Mellitis for me!

    1. "Ephrem was born in Cent’ry Three
      In what’s now Tur-KEY." Hahhaha! I love it when you do that!

    2. You amaze me every day with your wit and mastery with words!!! Thanks for sharing that with us!! I hope you get paid for this gift in your real job!

    3. Terrific, Michael! Thanks so much!! I agree with Mary Pat... great wit and mastery with words.

      Linda

      1. Love your posts! As a choir director, I respect your way with great lyrics! LOL!

  3. Both great saints. For me I voted for Saint Ephrem/Ephraim because it is Lent. The Orthodox during this time daily pray his Great Lenten Pray:

    Lord and Master of my life, take from me the spirit of sloth, despondency, lust for power and idle talk. But grant unto me, Thy servant, a spirit of chastity, humility, patience and love. Yea, O Lord and King, grant me to see mine own faults and not to judge my brothers and sisters. For blessed ar Thou unto the ages of ages. Amen.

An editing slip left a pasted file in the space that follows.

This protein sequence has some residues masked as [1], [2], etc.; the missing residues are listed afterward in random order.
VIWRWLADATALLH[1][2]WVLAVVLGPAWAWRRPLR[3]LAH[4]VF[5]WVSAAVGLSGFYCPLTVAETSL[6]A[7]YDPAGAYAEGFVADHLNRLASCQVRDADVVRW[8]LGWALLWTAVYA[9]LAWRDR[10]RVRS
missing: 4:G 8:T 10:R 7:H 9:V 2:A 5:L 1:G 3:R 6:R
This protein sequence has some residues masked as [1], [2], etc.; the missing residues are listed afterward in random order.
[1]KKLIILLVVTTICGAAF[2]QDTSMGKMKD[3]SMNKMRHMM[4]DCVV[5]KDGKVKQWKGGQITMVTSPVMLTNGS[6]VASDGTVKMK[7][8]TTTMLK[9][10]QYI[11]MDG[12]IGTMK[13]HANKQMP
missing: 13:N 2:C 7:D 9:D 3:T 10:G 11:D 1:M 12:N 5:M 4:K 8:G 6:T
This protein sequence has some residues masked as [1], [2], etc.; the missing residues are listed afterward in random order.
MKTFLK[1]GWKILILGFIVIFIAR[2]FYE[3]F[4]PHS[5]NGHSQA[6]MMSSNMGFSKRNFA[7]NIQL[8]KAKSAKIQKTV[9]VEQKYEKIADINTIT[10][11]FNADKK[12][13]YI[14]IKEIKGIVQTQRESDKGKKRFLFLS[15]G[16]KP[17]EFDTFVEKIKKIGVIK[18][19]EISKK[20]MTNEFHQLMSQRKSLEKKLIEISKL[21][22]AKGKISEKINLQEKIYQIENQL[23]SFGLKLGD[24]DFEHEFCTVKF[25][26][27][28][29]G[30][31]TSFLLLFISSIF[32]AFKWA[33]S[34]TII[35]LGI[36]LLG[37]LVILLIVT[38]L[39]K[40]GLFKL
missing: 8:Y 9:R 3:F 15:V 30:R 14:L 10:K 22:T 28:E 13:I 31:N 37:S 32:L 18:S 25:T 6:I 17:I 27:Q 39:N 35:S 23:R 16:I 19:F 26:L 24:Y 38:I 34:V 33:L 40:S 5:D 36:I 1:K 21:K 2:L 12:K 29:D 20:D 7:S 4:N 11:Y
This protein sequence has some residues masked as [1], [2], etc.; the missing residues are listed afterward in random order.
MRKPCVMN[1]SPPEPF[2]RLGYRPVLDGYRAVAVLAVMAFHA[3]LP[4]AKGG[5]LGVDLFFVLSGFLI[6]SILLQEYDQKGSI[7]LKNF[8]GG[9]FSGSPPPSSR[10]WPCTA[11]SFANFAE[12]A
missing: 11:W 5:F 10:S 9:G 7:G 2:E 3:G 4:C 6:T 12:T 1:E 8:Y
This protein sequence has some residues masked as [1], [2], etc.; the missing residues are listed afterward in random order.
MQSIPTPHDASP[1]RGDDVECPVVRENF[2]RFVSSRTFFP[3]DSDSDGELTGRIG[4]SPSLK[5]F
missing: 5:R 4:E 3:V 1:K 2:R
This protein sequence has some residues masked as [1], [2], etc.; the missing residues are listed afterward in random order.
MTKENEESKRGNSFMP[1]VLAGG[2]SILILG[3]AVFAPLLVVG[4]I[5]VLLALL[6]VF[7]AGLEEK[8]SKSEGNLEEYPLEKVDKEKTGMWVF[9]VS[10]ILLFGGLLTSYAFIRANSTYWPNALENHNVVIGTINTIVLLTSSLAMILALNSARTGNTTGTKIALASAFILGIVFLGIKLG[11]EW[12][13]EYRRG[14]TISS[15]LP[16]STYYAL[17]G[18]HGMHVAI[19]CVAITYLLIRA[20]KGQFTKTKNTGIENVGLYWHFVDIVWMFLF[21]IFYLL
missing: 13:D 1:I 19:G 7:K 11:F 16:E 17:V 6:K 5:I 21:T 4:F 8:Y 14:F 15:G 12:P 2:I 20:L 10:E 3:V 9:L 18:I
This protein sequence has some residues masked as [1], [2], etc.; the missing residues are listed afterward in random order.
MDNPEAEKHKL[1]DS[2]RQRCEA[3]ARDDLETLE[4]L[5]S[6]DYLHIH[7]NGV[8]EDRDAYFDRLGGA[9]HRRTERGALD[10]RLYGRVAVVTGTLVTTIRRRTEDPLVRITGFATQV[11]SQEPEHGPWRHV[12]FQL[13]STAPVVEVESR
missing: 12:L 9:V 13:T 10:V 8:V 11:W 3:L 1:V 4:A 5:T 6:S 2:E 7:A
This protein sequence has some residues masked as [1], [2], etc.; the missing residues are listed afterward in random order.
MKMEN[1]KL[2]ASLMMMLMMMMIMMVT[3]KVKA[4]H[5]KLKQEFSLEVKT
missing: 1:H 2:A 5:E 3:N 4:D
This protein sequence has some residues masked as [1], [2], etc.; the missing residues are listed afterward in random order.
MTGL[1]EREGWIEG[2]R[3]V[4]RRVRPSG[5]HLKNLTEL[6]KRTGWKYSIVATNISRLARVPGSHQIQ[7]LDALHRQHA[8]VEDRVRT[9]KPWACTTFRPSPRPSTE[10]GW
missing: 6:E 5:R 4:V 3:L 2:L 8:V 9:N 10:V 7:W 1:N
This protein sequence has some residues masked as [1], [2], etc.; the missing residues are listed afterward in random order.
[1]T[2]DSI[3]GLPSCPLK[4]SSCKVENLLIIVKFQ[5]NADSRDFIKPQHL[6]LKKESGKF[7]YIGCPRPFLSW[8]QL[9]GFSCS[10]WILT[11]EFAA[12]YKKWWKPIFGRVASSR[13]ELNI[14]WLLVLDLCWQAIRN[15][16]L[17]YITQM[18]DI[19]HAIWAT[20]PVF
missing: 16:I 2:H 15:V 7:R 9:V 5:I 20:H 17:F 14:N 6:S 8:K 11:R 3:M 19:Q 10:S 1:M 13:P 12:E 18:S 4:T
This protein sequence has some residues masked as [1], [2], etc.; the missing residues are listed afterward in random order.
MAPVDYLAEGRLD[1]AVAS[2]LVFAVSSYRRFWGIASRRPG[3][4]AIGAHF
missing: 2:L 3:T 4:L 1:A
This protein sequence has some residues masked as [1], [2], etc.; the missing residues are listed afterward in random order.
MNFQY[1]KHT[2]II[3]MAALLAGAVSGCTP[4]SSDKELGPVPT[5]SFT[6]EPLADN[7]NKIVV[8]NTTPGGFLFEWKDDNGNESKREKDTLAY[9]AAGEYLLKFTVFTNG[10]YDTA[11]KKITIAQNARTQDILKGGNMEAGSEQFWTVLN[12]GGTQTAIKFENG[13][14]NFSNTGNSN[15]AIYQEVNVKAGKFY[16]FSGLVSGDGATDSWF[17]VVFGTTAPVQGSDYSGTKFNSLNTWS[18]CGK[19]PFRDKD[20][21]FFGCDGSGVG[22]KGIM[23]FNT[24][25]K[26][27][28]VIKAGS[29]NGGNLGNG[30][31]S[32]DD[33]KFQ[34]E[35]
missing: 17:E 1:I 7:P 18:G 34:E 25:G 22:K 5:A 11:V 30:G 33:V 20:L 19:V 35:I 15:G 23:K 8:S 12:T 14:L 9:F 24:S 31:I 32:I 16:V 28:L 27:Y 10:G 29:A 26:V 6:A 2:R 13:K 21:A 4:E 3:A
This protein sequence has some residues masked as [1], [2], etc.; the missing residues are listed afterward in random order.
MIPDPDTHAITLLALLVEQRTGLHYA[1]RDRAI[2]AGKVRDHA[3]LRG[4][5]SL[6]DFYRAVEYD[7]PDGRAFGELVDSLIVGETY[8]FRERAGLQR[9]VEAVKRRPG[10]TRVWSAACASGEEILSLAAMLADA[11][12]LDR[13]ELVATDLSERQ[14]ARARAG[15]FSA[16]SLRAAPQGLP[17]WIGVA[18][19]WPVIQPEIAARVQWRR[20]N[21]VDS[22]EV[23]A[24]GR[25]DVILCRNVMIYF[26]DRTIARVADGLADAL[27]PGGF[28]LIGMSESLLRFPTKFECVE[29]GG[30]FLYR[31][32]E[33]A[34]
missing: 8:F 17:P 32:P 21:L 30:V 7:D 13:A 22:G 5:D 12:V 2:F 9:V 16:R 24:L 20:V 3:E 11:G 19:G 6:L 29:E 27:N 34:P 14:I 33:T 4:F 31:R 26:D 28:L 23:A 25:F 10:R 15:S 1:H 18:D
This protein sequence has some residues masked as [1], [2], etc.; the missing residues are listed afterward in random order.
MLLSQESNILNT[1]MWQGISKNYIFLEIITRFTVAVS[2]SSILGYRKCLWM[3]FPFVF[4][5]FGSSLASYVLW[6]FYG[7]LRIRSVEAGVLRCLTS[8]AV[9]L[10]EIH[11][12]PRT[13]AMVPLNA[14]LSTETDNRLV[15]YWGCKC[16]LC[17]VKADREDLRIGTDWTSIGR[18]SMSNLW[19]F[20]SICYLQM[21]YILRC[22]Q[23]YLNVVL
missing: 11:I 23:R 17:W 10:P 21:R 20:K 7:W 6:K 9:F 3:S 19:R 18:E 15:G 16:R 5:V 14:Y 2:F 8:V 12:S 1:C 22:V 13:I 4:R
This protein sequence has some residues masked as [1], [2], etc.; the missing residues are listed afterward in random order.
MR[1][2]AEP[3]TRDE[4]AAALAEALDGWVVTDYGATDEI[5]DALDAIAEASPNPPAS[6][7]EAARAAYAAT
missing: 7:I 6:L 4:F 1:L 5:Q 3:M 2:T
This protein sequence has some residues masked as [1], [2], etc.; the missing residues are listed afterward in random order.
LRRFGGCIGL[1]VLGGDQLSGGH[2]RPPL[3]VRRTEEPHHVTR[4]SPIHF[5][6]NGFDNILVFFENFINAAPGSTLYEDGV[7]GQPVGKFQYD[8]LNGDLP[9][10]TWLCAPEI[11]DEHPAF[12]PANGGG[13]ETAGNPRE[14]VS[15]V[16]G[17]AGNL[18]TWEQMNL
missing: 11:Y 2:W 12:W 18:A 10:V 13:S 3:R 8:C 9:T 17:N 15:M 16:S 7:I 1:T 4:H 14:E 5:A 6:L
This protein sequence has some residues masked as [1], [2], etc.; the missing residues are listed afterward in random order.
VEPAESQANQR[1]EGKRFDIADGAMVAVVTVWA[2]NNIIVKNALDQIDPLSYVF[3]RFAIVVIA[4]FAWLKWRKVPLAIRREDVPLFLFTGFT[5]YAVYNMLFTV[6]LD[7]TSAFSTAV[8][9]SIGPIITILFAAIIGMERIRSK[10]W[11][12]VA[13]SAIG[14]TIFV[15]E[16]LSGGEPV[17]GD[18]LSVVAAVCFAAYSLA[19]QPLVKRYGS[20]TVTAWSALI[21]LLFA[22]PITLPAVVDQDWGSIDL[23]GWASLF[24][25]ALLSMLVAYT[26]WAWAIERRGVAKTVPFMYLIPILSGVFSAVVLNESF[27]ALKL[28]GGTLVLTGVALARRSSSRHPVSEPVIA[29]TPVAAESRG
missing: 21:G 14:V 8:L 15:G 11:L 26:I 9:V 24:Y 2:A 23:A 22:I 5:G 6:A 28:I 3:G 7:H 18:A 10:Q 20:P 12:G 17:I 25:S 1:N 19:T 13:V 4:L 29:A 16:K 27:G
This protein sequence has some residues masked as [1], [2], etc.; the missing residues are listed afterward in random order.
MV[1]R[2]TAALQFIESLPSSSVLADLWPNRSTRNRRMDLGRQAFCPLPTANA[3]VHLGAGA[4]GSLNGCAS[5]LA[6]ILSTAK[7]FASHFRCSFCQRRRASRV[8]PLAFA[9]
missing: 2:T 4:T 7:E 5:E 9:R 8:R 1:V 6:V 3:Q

1. Yes, thanks again for sharing his prayer. However, I think I'll stick to Phillips Brooks prayer as published in Forward Movement. But the time to support Phillips is later; for now, I'm for Ephrem/Ephraim!

      1. Oops, put the reply in the wrong place. Just mentally move this up a few lines to Br.Thanasi.

    2. This prayer might well be adopted by the other troubled members of my own United Methodist Church, as we struggle with differences among us. I shall pray it daily.

  4. Ephrem's constant exposure to multiculturalism is an inspiration to me. And a composer for a women's chorus? Unheard of back in the day, so, Ephrem for the win!